Hotel Keeper At Lourdes.
An eastern fable tells us that when Paradise was fading from the earth, a single rose was saved and treasured by an angel, who gives to every mortal, sooner or later, in his life, one breath of fragrance from the immortal flower, - one alone, but it is worth a million ordinary breaths.
There are some favored portions of our earth where one can easily persuade himself that he inhales this perfumed air of Paradise; and one of them surely is that stretch of beautifully curving coast, which has the Maritime Alps for an imposing background and the blue Mediterranean for a frontispiece, and is known as the Riviera.
This name, with its soft, mellifluous vowels, has power to stimulate a multitude of joyful anticipations in those who have never visited this enchanting shore, and to evoke as many happy memories in those who have once lingered here. Screened from the northern winds and basking in the sun, the Riviera is the first point where birds of passage, going southward, halt for the winter; and thousands of people from the north of Europe, now follow the example of these feathered songsters, and find a sunny, health - restoring winter residence within this earthly paradise.
On The Riviera.
Along the Riviera, between Nice and Genoa, stretches the finest coast-drive in the world, -the Cornice, which, as its name implies, is a mere shelf of rock between the mountains and the Mediterranean, following the numberless indentations of the shore, and often either absolutely cut out from the cliffs, or carried through them.
Like so many other famous roads in Europe, this was begun by Napoleon I, who needed it as a means of military communication between France and Italy; but now, as every one knows, a railway has been built in close proximity for those who wish to travel here more rapidly than in a carriage. But who that has a heart responsive to the historic and beautiful will ever consent, unless necessity compels the sacrifice, to be whirled along through scenery like this, boxed up in a railway compartment, unable to gain a glimpse of much of his magnificent environment, and passing that which is discernible too hastily for adequate appreciation? In such a place the railway should be used merely to transport baggage, while the tourist himself is driven leisurely along a route which constantly reveals new beauties and surprising contrasts, - now skirting a long, wave-lapped beach, now sweeping inland with a curving bay, now passing groves of patriarchal olive-trees, or winding between walls half hidden under terraced vines, or glittering with the golden fruit of lemon-trees, or overrun with clambering roses, and yet again, at intervals, mounting high above the sea which breaks in jeweled foam against the base of overhanging cliffs.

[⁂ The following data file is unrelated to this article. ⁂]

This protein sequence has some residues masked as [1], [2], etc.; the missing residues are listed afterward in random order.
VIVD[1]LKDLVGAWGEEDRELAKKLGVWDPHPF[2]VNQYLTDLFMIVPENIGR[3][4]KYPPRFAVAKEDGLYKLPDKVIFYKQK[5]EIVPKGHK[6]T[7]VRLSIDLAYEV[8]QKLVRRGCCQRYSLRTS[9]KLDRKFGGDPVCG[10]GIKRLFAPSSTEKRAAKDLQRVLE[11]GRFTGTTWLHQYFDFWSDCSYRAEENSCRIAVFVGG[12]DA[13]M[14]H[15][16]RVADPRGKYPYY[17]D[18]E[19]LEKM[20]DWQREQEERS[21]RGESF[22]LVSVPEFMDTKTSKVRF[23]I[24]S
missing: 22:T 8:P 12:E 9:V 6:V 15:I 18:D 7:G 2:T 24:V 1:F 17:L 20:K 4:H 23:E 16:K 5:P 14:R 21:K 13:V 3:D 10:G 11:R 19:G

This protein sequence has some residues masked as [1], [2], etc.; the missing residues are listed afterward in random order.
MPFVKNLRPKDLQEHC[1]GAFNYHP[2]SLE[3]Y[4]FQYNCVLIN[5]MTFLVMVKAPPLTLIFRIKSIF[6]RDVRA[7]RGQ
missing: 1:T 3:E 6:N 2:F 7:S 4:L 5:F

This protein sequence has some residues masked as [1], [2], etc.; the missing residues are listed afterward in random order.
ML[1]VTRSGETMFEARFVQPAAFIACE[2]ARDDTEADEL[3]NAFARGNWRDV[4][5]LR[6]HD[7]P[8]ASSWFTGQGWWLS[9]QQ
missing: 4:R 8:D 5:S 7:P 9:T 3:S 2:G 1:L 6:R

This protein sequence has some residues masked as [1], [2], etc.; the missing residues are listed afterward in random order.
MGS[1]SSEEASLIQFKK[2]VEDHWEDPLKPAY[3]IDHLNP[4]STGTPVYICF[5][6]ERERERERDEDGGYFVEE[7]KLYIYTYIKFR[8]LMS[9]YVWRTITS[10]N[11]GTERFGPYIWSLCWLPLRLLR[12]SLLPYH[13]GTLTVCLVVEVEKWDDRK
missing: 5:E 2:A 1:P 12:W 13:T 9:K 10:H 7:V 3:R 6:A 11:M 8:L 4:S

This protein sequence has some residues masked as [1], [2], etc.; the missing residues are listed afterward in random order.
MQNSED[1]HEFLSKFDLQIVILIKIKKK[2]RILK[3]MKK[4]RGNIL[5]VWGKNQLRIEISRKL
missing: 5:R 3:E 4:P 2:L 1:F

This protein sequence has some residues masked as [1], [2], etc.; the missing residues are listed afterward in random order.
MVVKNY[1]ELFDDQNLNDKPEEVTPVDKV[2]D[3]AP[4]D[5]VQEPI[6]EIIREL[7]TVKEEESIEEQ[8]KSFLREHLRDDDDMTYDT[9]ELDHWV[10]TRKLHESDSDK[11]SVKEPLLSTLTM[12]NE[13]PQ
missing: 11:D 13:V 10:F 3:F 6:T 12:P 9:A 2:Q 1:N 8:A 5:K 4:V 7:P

A Suggestion Of The Orient.
Another tradition of this region says that Eve, as she was going forth from Eden, plucked a lemon from a tree beside the gate, and brought it with her into the outer world. Subsequently, in wandering about the earth, she threw the lemon down at Mentone, where it grew and multiplied; and thus it is that on the Riviera there is one thing that really came from Paradise.
Palm-trees are also numerous on the Riviera, and the village of Bordighera, which has for centuries supplied St. Peter's with its palms for Easter, is surrounded by vast numbers of them, some of which are said to be a thousand years old.
There is, therefore, along this Mediterranean coast a faint suggestion of the Orient, not only in the ardent sun which pours upon it such a flood of light and heat, but in this tree of romance and of poetry, which hints to us of eastern shores which the same ocean laves, where palms have cast their shadows on the founders of Buddhism, Christianity, and Islam, in the prolific Orient, - cradle of religious faiths.
A Villa On The Riviera.
On one side are the vine-clad, olive-mantled hills, dotted with ruined towers, picturesque castles and churches, sunburnt villages and pretty villas perched like eagle's nests upon the mountain sides, and on the other the illimitable sea, receding in unbroken splendor till the horizon line is lost in sparkling light.